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Lucas Hedges Sort Of Came Out And It’s Time Mainstream LGBTQ Politics Catch Up With This Generation’s Fluidity

In a Vulture profile, Lucas Hedges (from Lady Bird and the upcoming film Boy Erased) came out. But he didn’t come out as a specific identity; instead he came out by telling us what he isn’t: “Not totally straight, but also not gay and not necessarily bisexual.”

He went on to talk about how he identifies with being on a spectrum and that he was jealous of people who could speak with certainty about their identity. “People expect you as an actor to have a voice that’s set in some way, and that’s really not what I am,” he said. “I’m very much within the conflict and confusion of my own life, still, and I definitely feel a pressure to step up in a way.

It seems like Hedges is part of a growing number of young Hollywood people who come out as “not straight” or “not cisgender” rather than one set identity. The other big example is Amandla Stenberg, who has been gracious enough throughout her career to let us in on her exploratory journey of sexuality and gender identity.

The way Janelle Monae came out also put an emphasis on fluidity, as she declared herself to be “a free-ass motherfucker.”

Over the last couple of years, data has shown an increase in the number of young people identifying as LGBTQ in the United States. About 20 percent of Millennials identify as LGBTQ and about 50 percent of Gen Z kids identify as something other than straight. Around half — that’s wild. For the Gen Z research, survey participants were asked to rate their sexuality on a scale of zero to six, zero being completely straight. Only 48 percent identified as completely straight while one third identified between one and five on the scale, indicating some degree of interest in more than one gender.

The way people relate to their identity is changing and that’s ultimately a really good thing, but it feels like mainstream LGBTQ politics aren’t changing with them. There is still a stigma against bisexual and gender non-binary folks. I recently talked to three gay men who didn’t believe any gay man was really versatile and my soul almost left my body. These rigid views from our own community are detrimental to future queer people.

In the profile, Hedges talks about the shame he felt around his identity, with not being “100 percent” one thing “because it was clear that one side of sexuality presents issues, and the other doesn’t as much.” This is very wise for a young person to understand, but also kind of heartbreaking. From discussing power dynamics and marginalization, it’s nice that Hedges is able to recognize a form of privilege he has. On the other hand, it’s kind of sad that this understanding has made him hesitant and ashamed of his own identity.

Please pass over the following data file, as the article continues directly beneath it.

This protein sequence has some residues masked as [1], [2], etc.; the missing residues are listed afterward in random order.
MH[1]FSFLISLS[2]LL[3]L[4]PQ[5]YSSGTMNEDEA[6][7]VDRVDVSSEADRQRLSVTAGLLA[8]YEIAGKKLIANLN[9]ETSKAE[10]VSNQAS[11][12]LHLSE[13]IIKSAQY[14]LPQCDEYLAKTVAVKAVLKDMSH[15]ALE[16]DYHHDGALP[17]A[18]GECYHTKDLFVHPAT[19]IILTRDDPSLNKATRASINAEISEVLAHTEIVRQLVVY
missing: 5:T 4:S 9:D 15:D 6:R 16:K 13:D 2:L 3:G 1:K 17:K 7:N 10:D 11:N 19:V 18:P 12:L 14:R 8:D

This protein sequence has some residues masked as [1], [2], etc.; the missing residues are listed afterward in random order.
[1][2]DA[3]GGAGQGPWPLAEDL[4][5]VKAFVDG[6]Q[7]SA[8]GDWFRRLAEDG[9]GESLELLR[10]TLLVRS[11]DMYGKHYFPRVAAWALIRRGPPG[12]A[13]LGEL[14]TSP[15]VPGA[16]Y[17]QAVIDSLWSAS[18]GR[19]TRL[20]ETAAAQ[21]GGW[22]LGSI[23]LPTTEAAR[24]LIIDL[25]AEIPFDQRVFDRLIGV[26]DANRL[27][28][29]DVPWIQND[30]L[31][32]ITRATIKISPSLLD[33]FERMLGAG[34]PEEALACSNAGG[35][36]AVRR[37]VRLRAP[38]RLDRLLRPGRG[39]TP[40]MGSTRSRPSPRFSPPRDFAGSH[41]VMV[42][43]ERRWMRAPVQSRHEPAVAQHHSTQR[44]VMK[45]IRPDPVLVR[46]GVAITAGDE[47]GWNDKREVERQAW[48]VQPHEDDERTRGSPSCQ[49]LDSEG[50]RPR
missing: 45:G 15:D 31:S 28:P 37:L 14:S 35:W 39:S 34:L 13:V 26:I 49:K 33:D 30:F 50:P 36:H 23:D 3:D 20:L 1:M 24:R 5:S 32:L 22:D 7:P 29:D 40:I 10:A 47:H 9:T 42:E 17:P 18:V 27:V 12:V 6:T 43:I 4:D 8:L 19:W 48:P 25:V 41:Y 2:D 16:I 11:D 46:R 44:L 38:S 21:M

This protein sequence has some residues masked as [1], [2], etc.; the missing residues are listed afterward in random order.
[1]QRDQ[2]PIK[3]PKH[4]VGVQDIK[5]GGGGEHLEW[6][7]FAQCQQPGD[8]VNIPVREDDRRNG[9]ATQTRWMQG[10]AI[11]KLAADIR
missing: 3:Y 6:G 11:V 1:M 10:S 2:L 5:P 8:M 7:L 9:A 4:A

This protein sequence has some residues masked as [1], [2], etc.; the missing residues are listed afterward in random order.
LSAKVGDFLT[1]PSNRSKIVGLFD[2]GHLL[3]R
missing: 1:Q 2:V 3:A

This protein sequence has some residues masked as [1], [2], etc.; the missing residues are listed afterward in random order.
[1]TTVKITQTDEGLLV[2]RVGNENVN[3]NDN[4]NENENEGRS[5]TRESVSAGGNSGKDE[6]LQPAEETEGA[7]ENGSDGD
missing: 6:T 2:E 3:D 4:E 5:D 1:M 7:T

A similar dilemma can be seen in conversation around racial politics. Mixed race people or first generation immigrants often talk about feeling like they’re between two things; and not enough of either. Part of the problem is that the way we often talk about our communities and identities are steeped in activism and the marginalization we experience. This is understandable; it’s not easy to be queer or a person of color and we often get united by the universal experience of oppression that we’ve felt. However, it can often force people to prescribe their identities by the things they’ve experienced — you’re not X if you haven’t experienced Y.

The present landscape of mainstream LGBTQ politics seems to stem, at least partially, from a place of respectability politics. In 1987, an essay titled “The Overhauling of Straight America” was published in Guide magazine. It outlined a PR strategy for how gay people could gain acceptance in straight society.

The essay advocated for gay people to portray themselves as victims in order to gain straight sympathy. “If gays are presented, instead, as a strong and prideful tribe promoting a rigidly nonconformist and deviant lifestyle, they are more likely to be seen as a public menace that justifies resistance and oppression. For that reason, we must forego the temptation to strut our ‘gay pride’ publicly when it conflicts with the Gay Victim image.”

Fluidity and radical queerness do a lot of harm if you’re going for the tactics of “we’re just like you!”

In addition, from the way some older gays and lesbians talk about younger queer people, I’ve gathered that there is a sense of ownership or protection over their identity. A common TERF talking point is that trans women are attempting to “co-opt” women’s spaces. And I think, to some degree, this is how some people feel about sexual or gender fluidity. You haven’t had the same experiences as me, so why should I consider you part of my group?

In a piece for INTO about Tessa Thompson coming out, Jill Gutowitz talked about the pressure that seems to come from LGBTQ people needing to come out and specify their identity. In response to Thompson talking about her feeling a sense of responsibility for coming out, Jill wrote that “we never know what’s going on in a person’s life, what their families are like, or what their journey to coming out was like, and it’s 100 percent unfair to demand a person come out, or to drag a person out of the closet—whether they’re public-facing or not.”

It’s the coolest thing ever to watch younger people like Hedges, 21, and Stenberg, 19, come out and be open about their uncertainty with their own sexuality or gender. The fact that they feel comfortable enough in the process to not declare one specific category is really powerful. It’s time that the rest of us catch up.


Ryan Khosravi

Ryan Khosravi is a culture writer based out of New York, and his thing in the world is beating unsuspecting straight men at Super Smash Bros.

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